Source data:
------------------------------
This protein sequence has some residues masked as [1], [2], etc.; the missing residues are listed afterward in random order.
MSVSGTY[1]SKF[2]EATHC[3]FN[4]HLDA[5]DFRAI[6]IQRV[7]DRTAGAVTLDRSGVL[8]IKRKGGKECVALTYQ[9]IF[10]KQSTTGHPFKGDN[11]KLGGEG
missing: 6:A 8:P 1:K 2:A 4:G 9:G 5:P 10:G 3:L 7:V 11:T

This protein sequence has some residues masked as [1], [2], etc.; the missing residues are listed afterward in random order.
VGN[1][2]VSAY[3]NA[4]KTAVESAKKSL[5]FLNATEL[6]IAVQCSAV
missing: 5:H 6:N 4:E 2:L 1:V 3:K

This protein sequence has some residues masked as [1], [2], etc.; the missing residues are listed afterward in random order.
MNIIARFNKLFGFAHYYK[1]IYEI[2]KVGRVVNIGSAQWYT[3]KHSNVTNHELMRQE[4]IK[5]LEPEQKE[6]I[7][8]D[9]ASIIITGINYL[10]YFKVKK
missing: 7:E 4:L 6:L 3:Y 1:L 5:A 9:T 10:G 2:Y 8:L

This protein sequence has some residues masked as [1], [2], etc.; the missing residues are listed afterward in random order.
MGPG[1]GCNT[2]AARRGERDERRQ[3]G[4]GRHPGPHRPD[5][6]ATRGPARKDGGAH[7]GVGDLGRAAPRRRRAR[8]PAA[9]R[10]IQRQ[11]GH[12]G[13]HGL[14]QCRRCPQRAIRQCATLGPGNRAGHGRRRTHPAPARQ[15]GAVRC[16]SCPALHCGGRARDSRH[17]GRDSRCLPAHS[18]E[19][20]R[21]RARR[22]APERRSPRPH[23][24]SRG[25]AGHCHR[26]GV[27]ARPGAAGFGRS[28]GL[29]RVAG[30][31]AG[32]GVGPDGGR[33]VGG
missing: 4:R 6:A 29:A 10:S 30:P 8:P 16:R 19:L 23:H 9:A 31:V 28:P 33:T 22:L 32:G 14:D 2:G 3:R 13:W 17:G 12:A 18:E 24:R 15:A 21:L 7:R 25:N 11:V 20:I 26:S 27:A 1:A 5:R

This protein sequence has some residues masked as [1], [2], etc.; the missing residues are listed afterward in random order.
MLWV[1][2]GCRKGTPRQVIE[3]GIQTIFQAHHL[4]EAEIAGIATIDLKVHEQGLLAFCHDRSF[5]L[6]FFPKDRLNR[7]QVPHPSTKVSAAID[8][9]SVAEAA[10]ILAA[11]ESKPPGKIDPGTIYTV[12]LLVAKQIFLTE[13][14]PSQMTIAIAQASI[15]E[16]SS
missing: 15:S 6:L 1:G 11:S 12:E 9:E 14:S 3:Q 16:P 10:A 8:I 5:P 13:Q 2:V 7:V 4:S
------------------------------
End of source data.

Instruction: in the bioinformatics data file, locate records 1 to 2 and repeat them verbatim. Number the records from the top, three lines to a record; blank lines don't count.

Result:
This protein sequence has some residues masked as [1], [2], etc.; the missing residues are listed afterward in random order.
MSVSGTY[1]SKF[2]EATHC[3]FN[4]HLDA[5]DFRAI[6]IQRV[7]DRTAGAVTLDRSGVL[8]IKRKGGKECVALTYQ[9]IF[10]KQSTTGHPFKGDN[11]KLGGEG
missing: 6:A 8:P 1:K 2:A 4:G 9:G 5:P 10:G 3:L 7:V 11:T

This protein sequence has some residues masked as [1], [2], etc.; the missing residues are listed afterward in random order.
VGN[1][2]VSAY[3]NA[4]KTAVESAKKSL[5]FLNATEL[6]IAVQCSAV
missing: 5:H 6:N 4:E 2:L 1:V 3:K